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Distributed for Seagull Books


39 Stories, 39 Pictures

In the historic tradition of calendar stories and calendar illustrations, author and film director Alexander Kluge and celebrated visual artist Gerhard Richter have composed December, a collection of thirty-nine stories and thirty-nine snow-swept photographs for the darkest month of the year.

In stories drawn from modern history and the contemporary moment, from mythology, and even from meteorology, Kluge toys as readily with time and space as he does with his characters. In the narrative entry for December 1931, Adolf Hitler avoids a car crash by inches. In another, we relive Greek financial crises. There are stories where time accelerates, and others in which it seems to slow to the pace of falling snow. In Kluge’s work, power seems only to erode and decay, never grow, and circumstances always seem to elude human control. When a German commander outside Moscow in December of 1941 remarks, “We don’t need weapons to fight the Russians but a weapon to fight the weather,” the futility of his struggle is painfully present.


Accompanied by the ghostly and wintry forest scenes captured in Gerhard Richter’s photographs, these stories have an alarming density, one that gives way at unexpected moments to open vistas and narrative clarity. Within these pages, the lessons are perhaps not as comforting as in the old calendar stories, but the subversive moralities are always instructive and perfectly executed.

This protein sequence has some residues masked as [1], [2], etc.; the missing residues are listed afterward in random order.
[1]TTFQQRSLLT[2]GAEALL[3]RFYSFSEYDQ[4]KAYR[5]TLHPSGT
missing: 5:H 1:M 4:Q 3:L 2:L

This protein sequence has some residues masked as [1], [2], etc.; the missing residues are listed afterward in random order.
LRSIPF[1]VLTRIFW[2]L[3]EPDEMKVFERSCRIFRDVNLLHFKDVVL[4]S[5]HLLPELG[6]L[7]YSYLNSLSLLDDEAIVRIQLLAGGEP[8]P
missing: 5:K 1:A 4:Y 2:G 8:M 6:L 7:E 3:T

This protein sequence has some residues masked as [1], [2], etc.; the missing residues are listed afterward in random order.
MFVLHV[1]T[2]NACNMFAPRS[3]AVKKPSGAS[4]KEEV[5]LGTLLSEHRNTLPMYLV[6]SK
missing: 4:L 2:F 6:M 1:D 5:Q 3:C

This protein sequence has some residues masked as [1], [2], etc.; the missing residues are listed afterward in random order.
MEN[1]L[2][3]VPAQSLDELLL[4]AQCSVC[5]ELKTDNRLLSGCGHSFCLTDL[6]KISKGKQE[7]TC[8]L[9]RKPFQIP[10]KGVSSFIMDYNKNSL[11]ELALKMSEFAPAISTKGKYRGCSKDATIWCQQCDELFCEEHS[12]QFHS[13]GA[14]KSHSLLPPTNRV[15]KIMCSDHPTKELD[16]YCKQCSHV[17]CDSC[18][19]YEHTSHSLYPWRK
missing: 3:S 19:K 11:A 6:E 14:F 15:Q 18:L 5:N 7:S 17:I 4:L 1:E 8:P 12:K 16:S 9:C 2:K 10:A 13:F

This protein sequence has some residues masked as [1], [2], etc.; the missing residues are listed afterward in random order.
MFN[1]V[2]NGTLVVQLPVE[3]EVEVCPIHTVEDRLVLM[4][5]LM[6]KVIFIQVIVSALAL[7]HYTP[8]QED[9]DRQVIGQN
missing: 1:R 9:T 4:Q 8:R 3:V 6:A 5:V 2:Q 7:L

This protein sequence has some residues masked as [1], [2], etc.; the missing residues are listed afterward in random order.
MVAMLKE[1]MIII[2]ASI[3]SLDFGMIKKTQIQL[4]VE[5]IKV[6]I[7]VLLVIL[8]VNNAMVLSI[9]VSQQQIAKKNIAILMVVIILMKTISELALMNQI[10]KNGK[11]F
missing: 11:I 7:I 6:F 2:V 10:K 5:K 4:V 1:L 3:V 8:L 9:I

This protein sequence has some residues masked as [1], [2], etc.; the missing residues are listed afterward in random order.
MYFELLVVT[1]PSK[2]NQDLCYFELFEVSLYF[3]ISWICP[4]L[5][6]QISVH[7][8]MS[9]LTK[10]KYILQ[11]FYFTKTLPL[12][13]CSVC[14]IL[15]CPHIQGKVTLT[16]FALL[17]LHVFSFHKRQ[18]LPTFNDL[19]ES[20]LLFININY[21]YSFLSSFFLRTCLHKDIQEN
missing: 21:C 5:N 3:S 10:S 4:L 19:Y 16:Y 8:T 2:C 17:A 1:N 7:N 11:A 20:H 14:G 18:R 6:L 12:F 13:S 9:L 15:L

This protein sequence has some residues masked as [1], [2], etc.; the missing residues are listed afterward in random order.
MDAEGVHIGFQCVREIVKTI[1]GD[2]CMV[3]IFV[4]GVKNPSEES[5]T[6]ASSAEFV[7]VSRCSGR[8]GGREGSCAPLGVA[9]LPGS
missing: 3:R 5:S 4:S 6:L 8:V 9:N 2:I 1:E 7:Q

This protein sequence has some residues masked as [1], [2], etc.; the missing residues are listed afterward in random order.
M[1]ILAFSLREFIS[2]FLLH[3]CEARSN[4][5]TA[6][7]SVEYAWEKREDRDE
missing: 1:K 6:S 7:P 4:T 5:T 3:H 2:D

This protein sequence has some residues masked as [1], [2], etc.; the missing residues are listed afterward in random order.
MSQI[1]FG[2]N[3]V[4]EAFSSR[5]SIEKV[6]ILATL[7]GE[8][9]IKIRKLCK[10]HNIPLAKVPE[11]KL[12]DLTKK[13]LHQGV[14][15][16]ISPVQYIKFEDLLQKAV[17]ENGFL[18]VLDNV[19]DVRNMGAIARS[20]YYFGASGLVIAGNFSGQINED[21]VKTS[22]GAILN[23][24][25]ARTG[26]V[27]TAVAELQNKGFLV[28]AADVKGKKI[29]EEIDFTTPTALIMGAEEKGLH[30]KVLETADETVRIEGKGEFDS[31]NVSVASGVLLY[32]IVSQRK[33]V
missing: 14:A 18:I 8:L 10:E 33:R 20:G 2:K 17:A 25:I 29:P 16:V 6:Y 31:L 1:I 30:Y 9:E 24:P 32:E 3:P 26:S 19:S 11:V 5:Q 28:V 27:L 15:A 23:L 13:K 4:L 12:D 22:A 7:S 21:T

Praise for Alexander Kluge

“More than a few of Kluge’s many books are essential, brilliant achievements. None are without great interest.”—Susan Sontag


“Alexander Kluge, that most enlightened of writers.”—W.G. Sebald

132 pages | 39 color plates | 5 x 8 | © 2012

The Seagull Library of German Literature

Art: Photography


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“Alexander Kluge and Gerhard Richter’s December (translated by Martin Chalmers) revives a related tradition: the calendar as history, or the ’chronicle.’ Kluge’s texts—one for each day of the month—appear opposite images of winter wastescapes by Richter, together forming a stark, disconcerting record of a Germany frozen if not temporally then spiritually.”

Joshua Cohen | Harper's

"December physically ferries the reader back and forth between word and image, prompting a search for equivalents, as well as for those lost elements that have no equivalents. The space that December inhabits—a winter at once ominous and intimate, the last breath of the year in anticipation of its end and rebirth—is not unlike the space of translation."

Madeleine LaRue | Quarterly Conversation

Table of Contents

1 December 1941
2 December 1991
3 December 1931
4 December 1941
5 December 1942
6 December 1989
7 December 1932
8 December 1941
9 December 1941
10 December 1932
10 December 1941
10 December 1944
10 December 2009
11 December 1944
12 December 2009
13 December 2009
14 December 2009
15 December 2009
16 December 2009
17 December 2009
18 December 1941
19 December 2009
20 December 1832
21 December 1945
22 December 1943
23 December 1943
23 December 1932
24 December 1943
25 December 2009
26 December 2004
27 December 2003
28 December 1989
29 December 21,999 BC
30 December 1940
31 December 2009

Calendars Are Conservative

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